Is Humanity to Blame for the Scarcity of Water?

wasting water

 

Although skeptics don’t believe humans are the cause of global warming, or climate change, we may be responsible for the scarcity of our own water supplies. Water does more for our community than simply keep us alive. We use this liquid component in a variety of tasks from flushing waste down to sewers to cleaning toxic chemicals to the excessive use each time we frack for gas. Instead of looking for alternatives and examining how our actions affect communities and the planet, humans are more drawn to the quick and easy way to accomplish goals.

1. Deforestation – Less rainfall in particular areas of the globe can be correlated with the loss of plant life within those areas. The Amazon Rainforest, while being a prime example, isn’t the only area that has seen diminished rainfall from the lack of trees and plants. Deforestation has been greatly impacted by humans because of the need for cattle ranches, paper and other materials that could have been produced using other methods.

2. Cleaning and Waste Removal – Depending on the style of your toilet, you can use 3.5 to seven gallons of water with each flush. In a family environment, more than 100 gallons of water can be flushed down the drain each and every day. The water that fills this receptacle is the same water that we drink. While this is aside from the installation of “low-flow” toilets, showers and baths can consume a great deal of water for the family environment as well. While this depends on the shower head that is installed, a single 10-minute shower can use up 50 gallons of water. In a family environment, more than 350 gallons of water can be consumed just in the bathroom on a daily basis.

3. Fracking – Millions of gallons of water can be used in any particular “fracking” job in order to improve drilling for oil and natural gas. Although some of this waste water is recycled, a large portion of it is lost. Instead of investing in improved ways to drive our automobiles or keep the steam turbine generators spinning for power, we squander the very component life depends on even though droughts run rampant across the plains.

4. Existing Technology –
We have existing technology that can help drought-affected areas to support life, if not for the implications of a dollar amount. Large and small scale water condensers are being developed that can essentially pull the water right out of the air. Since it costs so much money to build these units, may don’t see them as a practical way to survive – as drought causes crops to suffer.

5. Lack of Effort – In areas that are affected by floods and where the humidity is so high, why can’t this extra influx of water be piped to areas that are suffering? Because it wouldn’t be cost efficient to do so. It would require effort by local and federal governments in order to provide a viable method to keep the populations alive with the one component that humans cannot survive without.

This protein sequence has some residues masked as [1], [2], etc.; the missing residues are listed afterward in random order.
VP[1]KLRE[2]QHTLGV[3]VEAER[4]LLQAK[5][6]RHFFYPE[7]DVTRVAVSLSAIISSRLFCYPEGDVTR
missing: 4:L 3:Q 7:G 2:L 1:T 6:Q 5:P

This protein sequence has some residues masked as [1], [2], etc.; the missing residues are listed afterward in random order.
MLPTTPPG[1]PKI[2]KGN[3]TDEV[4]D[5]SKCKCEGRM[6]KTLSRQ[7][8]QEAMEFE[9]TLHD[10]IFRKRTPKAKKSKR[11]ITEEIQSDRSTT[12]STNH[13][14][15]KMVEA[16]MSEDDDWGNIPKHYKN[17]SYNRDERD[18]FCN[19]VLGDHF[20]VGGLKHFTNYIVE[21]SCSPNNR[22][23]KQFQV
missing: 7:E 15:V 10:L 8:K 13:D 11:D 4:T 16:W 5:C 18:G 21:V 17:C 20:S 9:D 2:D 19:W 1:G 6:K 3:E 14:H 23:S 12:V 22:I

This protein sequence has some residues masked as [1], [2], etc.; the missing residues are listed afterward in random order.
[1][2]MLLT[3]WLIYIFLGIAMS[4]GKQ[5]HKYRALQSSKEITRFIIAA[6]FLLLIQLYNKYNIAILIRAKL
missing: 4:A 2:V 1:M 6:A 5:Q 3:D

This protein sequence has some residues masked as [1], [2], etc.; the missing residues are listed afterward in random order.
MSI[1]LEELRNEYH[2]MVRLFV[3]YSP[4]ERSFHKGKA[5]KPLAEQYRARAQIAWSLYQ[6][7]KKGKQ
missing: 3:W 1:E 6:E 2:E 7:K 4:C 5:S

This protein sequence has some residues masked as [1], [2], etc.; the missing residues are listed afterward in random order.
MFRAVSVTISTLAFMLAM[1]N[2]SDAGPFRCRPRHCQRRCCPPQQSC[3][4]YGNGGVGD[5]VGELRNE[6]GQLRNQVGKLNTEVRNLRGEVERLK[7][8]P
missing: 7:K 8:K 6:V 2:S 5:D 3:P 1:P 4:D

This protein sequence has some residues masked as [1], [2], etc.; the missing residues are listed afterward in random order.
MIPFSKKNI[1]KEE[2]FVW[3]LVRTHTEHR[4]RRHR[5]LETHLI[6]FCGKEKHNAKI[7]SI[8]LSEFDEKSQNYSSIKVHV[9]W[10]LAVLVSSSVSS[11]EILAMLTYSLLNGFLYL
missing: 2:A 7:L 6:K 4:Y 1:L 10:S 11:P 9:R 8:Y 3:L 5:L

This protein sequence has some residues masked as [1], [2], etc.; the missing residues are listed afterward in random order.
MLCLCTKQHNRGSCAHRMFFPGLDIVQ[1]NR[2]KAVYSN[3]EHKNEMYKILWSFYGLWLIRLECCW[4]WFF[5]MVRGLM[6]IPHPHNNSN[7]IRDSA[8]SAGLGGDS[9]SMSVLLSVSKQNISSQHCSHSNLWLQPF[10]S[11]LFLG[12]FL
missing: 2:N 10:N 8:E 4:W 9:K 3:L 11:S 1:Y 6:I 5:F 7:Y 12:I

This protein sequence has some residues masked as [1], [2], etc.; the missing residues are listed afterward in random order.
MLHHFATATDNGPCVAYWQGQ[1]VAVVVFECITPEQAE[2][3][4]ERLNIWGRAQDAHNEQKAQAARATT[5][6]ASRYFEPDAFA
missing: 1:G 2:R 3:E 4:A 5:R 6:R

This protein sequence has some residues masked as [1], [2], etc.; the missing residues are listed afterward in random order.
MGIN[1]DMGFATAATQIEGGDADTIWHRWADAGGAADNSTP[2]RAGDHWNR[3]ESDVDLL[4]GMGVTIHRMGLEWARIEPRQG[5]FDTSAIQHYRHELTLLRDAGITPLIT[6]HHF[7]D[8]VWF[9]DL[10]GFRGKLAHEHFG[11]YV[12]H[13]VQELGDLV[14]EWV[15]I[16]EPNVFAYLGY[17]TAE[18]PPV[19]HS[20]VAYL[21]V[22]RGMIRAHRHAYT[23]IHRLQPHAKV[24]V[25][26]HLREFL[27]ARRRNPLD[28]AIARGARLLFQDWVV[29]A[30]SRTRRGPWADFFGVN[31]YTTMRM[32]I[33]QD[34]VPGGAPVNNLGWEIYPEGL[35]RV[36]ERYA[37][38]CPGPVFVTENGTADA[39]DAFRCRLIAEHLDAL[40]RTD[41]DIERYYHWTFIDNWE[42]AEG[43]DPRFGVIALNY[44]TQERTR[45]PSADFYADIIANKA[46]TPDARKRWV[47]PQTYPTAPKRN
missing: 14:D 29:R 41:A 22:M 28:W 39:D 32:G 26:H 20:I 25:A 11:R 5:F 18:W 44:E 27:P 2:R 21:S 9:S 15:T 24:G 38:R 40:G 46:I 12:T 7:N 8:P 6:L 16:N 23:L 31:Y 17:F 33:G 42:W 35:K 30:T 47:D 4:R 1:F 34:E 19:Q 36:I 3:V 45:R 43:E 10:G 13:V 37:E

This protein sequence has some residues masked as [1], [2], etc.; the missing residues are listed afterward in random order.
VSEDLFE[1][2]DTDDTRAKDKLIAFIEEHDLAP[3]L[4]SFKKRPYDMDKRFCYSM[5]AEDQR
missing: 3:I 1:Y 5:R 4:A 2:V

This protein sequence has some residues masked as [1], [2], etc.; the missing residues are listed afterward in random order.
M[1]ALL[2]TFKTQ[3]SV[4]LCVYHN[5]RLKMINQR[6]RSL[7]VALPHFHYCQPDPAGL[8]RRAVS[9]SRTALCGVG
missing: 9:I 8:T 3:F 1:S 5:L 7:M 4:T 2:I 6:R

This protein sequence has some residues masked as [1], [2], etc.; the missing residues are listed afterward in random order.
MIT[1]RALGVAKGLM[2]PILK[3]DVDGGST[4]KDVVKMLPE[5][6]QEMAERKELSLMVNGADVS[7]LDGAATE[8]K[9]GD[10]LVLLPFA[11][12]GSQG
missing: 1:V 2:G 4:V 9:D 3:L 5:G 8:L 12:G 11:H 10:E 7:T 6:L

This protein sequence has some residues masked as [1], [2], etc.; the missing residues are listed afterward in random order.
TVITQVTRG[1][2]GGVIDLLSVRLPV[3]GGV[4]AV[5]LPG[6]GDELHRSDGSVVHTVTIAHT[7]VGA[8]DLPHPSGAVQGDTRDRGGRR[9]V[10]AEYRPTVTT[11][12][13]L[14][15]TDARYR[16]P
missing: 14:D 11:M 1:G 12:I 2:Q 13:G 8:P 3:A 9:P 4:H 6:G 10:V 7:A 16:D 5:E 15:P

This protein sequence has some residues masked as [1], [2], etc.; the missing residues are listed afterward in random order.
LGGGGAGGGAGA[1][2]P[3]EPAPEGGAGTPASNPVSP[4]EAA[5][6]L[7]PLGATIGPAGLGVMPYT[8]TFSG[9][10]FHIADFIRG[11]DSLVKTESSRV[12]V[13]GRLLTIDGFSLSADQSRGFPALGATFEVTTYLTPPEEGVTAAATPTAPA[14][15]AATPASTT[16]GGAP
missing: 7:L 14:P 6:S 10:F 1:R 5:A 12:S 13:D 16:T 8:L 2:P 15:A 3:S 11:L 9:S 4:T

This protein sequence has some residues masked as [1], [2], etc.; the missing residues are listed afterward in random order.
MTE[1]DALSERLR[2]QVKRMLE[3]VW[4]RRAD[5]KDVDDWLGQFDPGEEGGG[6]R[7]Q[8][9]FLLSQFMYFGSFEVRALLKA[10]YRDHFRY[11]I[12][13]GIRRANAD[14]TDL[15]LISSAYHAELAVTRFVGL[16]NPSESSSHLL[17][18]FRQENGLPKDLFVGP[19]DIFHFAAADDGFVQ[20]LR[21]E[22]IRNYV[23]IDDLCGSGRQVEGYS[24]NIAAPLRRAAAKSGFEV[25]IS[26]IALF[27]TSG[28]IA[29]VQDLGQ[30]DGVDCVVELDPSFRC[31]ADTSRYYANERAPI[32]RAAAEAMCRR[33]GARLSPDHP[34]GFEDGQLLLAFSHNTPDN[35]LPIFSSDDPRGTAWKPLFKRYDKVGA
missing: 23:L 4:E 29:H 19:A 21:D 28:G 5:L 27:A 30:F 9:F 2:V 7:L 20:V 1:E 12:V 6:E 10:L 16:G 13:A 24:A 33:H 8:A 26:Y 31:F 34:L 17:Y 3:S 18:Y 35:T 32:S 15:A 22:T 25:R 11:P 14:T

Climate change on a global scale may be caused by a natural occurrence of the planet, but humans do their part to be as detrimental to their own survival. Instead of being a species that cares for survival, we have become one that depends on the size of the pocket book. If it’s not profitable, it must not be the correct path, right?

 

 

This article is contributed by Madoline Hatter. Madoline is a freelance writer and blog junkie from ChangeOfAddressForm.com. You can reach her at: m.hatter12 @ gmail. com.

 

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Going Green in Small Things

Going Green in Small Things

When we think of going green we typically think of things like adding solar panels to your home’s roof or massive wind farms or building a home out of used tires. However, going green does not have to mean making massive, expensive changes to your lifestyle. You can just do a few little things and make a big impact on the environment. Here are some little things you can change –

  1. Light Bulbs – We all know that the classic light bulb is a huge waste of electricity and heat. Thankfully we have other options today. Even big chain stores carry a variety of eco-friendly lighting choices. LED lights are becoming cheaper every year and use almost no electricity while still providing more than enough light.
  2. Car Maintenance –Keeping your car maintained is an easy way to help the environment. A well maintained car does not give off as much pollution and a car with inflated tires and a clean fuel injector assembly does not use as much gas. Not only are you reducing emissions, but you are also reducing the drain on non-renewable resources and the transportation and processing required to get them to your local gas station.